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Lewis County chairman apologizes for trail coordinator computer access, suggests policy


LOWVILLE — Lewis County’s Board of Legislators chairman has apologized for his part in allowing the fired trails coordinator access to his old computer last week and recommended developing a policy to help ensure it doesn’t happen again.

“In hindsight, I guess we went about it the wrong way,” said Chairman Michael A. Tabolt, R-Croghan, during Tuesday’s meeting.

Former Trail Coordinator Robert C. Diehl, whom legislators fired in February for alleged misconduct, requested access to logos and posters he had developed and pictures he had taken, said County Manager David H. Pendergast, attending his final regular board meeting before his April 30 retirement.

After consulting with Mr. Tabolt and county attorney Richard J. Graham, Mr. Pendergast said Mr. Diehl was allowed to go to his former office while accompanied by a member of the county’s information technology staff.

“I just innocently thought it would help the guy in future employment,” Mr. Tabolt said.

“It shouldn’t have happened to begin with,” said Legislator Paul M. Stanford, D-Watson, who raised the issue after hearing about it Friday.

Mr. Stanford said he was concerned that such access could affect criminal proceedings against Mr. Diehl, who has been accused of submitting to the county a purchase order and voucher for $3,262.97 worth of gravel that was delivered to his Martinsburg residence for his personal use.

“This could throw an iron into litigation,” he said.

During a phone interview following the meeting, Mr. Diehl confirmed he was supervised the entire time he was in his former office by Buildings and Grounds Supervisor Frank J. Archer.

“He watched everything.He even helped me carry my things out,” Mr. Diehl said.

After six years of employment, he explained, he had many personal items to retrieve, such as books and photos. Douglas Nagy from the Information Technology Department was also present for the majority of the time.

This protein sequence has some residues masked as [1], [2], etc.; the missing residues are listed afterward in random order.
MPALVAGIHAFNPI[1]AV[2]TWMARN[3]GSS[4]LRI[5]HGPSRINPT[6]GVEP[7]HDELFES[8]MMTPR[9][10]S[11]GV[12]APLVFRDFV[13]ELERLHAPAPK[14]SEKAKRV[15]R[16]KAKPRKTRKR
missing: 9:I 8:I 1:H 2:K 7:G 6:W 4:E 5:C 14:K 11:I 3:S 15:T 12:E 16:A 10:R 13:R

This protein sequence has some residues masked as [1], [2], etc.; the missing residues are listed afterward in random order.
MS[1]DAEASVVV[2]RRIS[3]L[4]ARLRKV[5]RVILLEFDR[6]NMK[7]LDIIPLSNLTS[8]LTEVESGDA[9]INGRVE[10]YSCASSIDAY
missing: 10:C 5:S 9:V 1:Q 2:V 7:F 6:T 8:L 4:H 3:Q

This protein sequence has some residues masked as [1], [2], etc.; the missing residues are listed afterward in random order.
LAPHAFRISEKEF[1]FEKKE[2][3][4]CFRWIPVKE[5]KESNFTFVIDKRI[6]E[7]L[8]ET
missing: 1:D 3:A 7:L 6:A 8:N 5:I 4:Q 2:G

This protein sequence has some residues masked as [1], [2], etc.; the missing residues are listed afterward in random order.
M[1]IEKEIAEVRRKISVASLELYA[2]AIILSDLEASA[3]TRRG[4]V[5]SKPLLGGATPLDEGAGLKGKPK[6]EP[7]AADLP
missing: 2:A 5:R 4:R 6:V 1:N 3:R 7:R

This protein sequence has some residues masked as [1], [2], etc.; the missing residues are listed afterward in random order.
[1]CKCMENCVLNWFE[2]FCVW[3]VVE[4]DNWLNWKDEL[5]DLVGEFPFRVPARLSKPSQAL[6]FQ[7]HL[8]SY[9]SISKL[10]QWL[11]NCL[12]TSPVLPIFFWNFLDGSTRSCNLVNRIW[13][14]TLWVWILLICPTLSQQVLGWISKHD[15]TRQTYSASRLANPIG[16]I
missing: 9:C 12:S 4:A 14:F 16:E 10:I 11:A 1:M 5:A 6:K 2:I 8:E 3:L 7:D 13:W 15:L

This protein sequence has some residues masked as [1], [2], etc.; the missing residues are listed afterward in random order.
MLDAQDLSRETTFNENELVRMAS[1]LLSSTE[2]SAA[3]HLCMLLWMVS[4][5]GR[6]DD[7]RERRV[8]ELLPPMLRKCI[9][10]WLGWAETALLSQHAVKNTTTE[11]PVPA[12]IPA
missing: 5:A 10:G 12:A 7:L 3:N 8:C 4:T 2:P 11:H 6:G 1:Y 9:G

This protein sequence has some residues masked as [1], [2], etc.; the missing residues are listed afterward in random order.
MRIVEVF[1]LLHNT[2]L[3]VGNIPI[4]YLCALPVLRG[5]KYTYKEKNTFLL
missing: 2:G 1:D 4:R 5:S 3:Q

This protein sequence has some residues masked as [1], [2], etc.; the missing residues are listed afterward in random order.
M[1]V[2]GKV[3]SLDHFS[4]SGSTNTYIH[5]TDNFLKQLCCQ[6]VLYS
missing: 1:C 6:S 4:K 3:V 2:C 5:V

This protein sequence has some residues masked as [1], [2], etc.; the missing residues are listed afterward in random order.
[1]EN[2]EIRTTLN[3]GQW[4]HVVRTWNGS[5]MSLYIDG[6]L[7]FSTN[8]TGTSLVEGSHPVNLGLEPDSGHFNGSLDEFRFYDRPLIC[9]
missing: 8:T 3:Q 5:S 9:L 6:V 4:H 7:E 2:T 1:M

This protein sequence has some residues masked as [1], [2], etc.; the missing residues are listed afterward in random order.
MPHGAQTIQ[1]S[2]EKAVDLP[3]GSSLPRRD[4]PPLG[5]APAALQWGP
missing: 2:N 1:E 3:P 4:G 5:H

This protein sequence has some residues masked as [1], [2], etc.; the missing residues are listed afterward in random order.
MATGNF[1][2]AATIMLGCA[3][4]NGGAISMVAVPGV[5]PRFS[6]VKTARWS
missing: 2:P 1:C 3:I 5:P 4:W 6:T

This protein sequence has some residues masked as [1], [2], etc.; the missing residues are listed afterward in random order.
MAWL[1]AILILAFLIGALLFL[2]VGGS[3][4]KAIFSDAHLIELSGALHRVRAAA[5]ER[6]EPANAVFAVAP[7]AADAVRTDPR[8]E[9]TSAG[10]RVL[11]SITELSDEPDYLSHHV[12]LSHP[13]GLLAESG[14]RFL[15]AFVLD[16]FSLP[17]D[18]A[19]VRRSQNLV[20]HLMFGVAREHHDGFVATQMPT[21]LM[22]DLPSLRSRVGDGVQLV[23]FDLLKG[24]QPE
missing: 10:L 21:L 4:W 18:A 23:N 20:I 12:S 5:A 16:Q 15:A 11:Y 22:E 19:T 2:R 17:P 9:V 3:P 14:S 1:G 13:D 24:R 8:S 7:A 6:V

Mr. Diehl has yet to appear in Lewis County Court on charges of third-degree grand larceny, first-degree offering a false instrument for filing and official misconduct.

District Attorney Leanne K. Moser, whose office would handle prosecution of the case, apparently was never consulted about Mr. Diehl’s visit to his office.

Mr. Tabolt requested the Human Resources Committee develop specific protocols for handling fired employees in the future.

“You need a policy that oversees all cases,” he said.

Legislators also narrowly declined to retain Wladis Law Firm, East Syracuse, for continued government relations and grant application work for a set fee of $13,000 per month, or $156,000 annually.

The vote was 5-4 in favor, but six votes are required for passage on the 10-member board. Mr. Tabolt, Mr. Stanford and Legislators William J. Burke, R-West Lowville, and Patrick F. Wallace, R-Lowville, opposed the measure, while Legislator Richard C. Lucas, R-Barnes Corners, was absent.

The county paid the firm $195,000 last year, most of it through an hourly contract, but Wladis helped secure $2.3 million in grant money, according to Legislator Jerry H. King, R-West Leyden.

“We got bang for our buck,” he said. “I think it’s a good investment.”

Getting the firm’s expertise and contacts at a set rate would be advantageous for budget planning, Mr. King added.

However, some legislators were concerned about spending the money without specific projects to work on and suggested other such firms may be available.

“I just don’t know how many rabbits they’ll pull out of the hat,” Mr. Tabolt said.

Opponents first attempted to table to the resolution but couldn’t get the needed six votes.

Legislators by 9-0 votes also:

n Initiated a state Environmental Quality Review process for a proposed dialysis center addition at Lewis County General Hospital and established a capital account for the project.

n Authorized borrowing of up to $3 million for an information management system upgrade at the hospital.

n Approved privatizing the Community Recovery Center, with Credo Community Center for the Treatment of Addictions Inc., Watertown, to eventually take over the operation.

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